Just in: Somali Poet Ladan Osman has won this year’s Sillerman First Book Prize for African poetry with her collection, The Kitchen Dweller’s Testimony. This follows from last year’s inaugural win by Kenyan Clifton Gachagua for his Madman at Kilifi.
Readers of this blog will not be strangers to my love for Somali literature and this win by another Somali following Warsan Shire’s Brunel African poetry prize win last year, goes to remove all doubt about the art of that country in the east. I’m elated there is a new Somali poet whose works I will be looking forward to and reading through the year. Read my post Celebrating Somalia (yes, Celebrating!) and the poem I Think About you, Mogadishu.
Sillerman First Book Prize for African Poets, The African Poetry Book Fund and Prairie Schooner are pleased to announce that Ladan Osman’s collection, The Kitchen Dweller’s Testimony, is the winner of the 2014 Sillerman First Book Prize for African Poets. Osman will receive a $1000 cash award and publication of her book with the University of Nebraska Press and Amalion Press in Senegal.
“I deeply appreciate this prize,” Osman said after learning of the board’s decision. “I have so badly just wanted a chance to work, to be apparent to people in life and in poems. A bunch of things happened in the years spent writing this book: I’m excited to share what came out of those sometimes rough waters, and look forward to connecting to new readers and new communities.”
The African Poetry Book Fund publishes four new titles each year, including the winner of the Sillerman prize and one new volume by a major African poet.
African Poetry Book Fund Series Editor and Prairie Schooner Editor-in-Chief Kwame Dawes praised The Kitchen Dweller’s Testimony, saying that “only the genius of sincerity of voice and imagination can allow a poet to contain in a single poem both consuming gravitas and delightful whimsy. This is what we get again and again from the splendidly gifted poet Ladan Osman. The editorial team of the African Poetry Book Fund was unanimous in selecting her manuscript as winner of this year’s Sillerman First Book Prize for African Poets.”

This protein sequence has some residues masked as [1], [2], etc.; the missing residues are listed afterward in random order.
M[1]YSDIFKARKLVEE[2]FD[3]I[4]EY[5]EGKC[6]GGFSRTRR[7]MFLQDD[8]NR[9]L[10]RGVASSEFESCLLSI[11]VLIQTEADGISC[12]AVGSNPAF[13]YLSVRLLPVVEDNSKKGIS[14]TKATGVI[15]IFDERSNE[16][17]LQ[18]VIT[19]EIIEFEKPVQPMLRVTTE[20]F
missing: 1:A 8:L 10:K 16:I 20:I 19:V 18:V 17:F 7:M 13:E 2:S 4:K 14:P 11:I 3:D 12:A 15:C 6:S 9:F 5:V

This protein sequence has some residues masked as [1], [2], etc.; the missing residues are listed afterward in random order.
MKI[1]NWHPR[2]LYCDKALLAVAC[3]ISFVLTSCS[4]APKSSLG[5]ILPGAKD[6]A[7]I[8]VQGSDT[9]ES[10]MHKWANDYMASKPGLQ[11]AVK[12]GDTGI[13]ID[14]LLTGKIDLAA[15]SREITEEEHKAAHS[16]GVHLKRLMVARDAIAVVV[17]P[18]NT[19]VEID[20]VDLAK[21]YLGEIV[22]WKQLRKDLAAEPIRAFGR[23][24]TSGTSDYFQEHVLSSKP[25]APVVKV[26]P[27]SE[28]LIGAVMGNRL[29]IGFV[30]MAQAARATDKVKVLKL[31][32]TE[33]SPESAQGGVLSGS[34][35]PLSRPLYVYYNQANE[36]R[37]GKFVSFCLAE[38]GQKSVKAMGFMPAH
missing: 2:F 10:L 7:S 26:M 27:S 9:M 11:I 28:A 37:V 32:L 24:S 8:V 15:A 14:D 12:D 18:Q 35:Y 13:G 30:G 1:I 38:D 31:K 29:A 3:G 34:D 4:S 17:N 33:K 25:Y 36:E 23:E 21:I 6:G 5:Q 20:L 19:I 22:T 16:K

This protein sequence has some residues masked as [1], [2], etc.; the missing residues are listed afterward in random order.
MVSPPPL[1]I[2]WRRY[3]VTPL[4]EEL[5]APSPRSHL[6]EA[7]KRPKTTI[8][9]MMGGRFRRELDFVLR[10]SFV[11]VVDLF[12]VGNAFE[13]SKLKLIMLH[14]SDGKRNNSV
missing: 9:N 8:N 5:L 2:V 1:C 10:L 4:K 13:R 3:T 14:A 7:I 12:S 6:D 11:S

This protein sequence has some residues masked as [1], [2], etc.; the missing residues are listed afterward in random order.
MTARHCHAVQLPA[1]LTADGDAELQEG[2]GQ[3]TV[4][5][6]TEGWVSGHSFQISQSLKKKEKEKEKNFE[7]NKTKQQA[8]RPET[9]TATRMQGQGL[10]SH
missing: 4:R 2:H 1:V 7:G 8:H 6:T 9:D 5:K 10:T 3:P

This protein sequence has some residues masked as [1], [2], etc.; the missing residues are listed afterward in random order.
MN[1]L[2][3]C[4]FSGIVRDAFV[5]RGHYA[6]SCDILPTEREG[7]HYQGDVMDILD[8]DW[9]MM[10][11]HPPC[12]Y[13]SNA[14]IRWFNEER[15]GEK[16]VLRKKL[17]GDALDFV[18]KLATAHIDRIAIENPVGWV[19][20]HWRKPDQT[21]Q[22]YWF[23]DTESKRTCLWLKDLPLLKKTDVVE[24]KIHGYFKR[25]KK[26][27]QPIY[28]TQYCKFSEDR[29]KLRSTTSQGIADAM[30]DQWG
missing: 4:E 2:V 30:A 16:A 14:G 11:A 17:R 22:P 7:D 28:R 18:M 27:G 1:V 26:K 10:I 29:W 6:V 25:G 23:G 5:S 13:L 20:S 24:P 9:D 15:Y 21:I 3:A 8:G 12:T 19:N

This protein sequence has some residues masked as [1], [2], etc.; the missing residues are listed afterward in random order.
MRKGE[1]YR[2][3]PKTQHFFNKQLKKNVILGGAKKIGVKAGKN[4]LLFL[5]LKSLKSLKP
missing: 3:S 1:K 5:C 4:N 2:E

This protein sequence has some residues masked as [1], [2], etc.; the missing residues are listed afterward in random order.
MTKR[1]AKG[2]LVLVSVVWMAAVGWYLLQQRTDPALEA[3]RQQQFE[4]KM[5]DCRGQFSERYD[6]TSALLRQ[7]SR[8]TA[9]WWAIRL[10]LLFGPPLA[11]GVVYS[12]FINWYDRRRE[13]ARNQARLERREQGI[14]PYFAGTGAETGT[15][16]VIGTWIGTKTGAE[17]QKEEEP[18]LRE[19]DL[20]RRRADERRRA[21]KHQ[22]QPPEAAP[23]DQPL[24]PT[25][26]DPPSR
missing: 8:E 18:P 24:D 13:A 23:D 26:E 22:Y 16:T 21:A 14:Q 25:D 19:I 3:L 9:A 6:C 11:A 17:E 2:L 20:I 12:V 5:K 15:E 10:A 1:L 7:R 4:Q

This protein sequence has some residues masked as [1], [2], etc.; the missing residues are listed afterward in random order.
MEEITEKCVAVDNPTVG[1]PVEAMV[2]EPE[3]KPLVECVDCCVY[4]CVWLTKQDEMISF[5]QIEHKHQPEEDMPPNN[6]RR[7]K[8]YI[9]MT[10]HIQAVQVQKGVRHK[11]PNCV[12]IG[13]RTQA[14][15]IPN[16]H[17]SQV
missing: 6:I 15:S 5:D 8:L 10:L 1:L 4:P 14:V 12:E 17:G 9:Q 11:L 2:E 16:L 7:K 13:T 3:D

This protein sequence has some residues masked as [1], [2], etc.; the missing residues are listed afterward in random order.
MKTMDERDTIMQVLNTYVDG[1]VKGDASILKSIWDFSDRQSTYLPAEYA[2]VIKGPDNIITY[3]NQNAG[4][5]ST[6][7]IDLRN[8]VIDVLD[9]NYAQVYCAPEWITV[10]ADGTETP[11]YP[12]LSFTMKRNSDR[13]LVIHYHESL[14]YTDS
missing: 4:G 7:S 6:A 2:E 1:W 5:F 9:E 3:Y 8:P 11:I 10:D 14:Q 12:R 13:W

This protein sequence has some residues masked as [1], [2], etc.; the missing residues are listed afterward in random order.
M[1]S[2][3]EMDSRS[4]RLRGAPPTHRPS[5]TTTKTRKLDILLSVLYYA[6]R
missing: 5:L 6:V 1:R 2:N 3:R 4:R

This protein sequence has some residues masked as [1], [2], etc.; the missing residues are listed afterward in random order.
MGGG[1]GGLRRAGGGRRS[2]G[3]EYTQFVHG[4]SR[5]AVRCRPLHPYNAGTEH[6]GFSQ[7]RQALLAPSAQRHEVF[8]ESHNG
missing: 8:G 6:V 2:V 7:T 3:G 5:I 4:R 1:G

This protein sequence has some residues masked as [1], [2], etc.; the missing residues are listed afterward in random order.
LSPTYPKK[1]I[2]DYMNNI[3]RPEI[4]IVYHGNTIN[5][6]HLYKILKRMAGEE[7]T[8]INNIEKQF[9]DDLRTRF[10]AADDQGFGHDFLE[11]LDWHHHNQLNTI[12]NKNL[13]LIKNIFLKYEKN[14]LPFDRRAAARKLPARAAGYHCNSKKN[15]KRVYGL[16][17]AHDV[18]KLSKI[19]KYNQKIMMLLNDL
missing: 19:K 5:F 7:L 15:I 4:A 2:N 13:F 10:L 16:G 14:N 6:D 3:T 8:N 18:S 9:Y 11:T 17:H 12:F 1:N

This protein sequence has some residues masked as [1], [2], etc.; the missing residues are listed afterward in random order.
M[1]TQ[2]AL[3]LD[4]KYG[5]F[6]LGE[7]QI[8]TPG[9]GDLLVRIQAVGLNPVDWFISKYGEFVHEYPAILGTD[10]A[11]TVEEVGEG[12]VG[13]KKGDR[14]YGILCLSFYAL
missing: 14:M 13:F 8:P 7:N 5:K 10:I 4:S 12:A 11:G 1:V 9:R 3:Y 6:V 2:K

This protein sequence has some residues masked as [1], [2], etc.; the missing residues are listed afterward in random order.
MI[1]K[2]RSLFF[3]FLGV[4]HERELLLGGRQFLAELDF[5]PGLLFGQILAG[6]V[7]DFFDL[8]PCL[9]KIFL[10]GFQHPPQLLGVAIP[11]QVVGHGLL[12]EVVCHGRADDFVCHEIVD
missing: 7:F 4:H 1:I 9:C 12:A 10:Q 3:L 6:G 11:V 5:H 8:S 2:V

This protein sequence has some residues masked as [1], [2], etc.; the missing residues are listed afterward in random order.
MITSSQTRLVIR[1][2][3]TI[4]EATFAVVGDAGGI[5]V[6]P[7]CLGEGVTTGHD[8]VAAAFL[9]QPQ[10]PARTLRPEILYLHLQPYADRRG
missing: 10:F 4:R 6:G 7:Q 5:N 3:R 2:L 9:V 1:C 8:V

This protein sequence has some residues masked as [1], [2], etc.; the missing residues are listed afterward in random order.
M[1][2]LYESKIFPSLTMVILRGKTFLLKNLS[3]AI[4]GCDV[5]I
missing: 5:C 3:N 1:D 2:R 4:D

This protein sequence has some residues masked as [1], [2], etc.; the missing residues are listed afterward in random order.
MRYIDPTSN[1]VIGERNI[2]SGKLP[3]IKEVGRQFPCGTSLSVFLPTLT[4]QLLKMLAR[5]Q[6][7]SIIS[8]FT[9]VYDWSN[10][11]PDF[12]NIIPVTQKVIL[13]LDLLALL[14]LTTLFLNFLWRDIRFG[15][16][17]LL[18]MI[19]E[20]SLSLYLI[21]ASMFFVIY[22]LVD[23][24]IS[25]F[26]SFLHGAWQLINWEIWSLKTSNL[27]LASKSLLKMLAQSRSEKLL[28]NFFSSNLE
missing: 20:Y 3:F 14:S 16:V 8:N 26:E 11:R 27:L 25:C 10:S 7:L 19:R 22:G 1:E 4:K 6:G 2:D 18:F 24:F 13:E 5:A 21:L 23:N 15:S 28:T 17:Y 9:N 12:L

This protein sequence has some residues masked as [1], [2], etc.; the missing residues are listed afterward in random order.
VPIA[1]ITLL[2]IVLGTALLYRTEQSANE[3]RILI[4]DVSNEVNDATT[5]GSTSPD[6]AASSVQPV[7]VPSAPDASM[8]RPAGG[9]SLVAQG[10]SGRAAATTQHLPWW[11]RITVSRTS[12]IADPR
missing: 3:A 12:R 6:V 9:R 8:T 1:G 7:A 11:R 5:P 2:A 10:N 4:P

Osman, whose parents are from the city of Mogadishu in Somalia, has received fellowships from the Luminarts Cultural Foundation, the Fine Arts Work Center, Cave Canem, and the Michener Center for Writers. Her work has appeared in American Life in Poetry, Artful Dodge, Narrative Magazine, Prairie Schooner, RHINO, and Vinyl Poetry. Her chapbook, Ordinary Heaven, will appear in Seven New Generation African Poets: A Chapbook Box Set (Slapering Hol Press, 2014). She teaches in Chicago.
Last year’s winner was Kenyan poet Clifton Gachagua, whose collection, Madman at Kilifi, will be published in February 2014.
The Sillerman First Book Prize is named after philanthropists Laura and Robert F. X. Sillerman, whose contributions have endowed the establishment of the African Poetry Book Fund & Series. The Sillerman prize is awarded to African writers who have not published a book-length poetry collection. An “African writer” is taken to mean someone who was born in Africa, is a citizen or resident of an African country, or whose parents are African.
The Fund and its partners also support seminars, workshops, and other publishing opportunities for African poets, as well as the African Poetry Libraries Project. As a partner of the African Poetry Book Fund & Series, Prairie Schooner manages the Sillerman prize. In addition to Series Editor Dawes, the African First Book Fund editorial board is comprised of Chris Abani, Matthew Shenoda, Gabeba Baderoon, John Keene, and Bernardine Evaristo.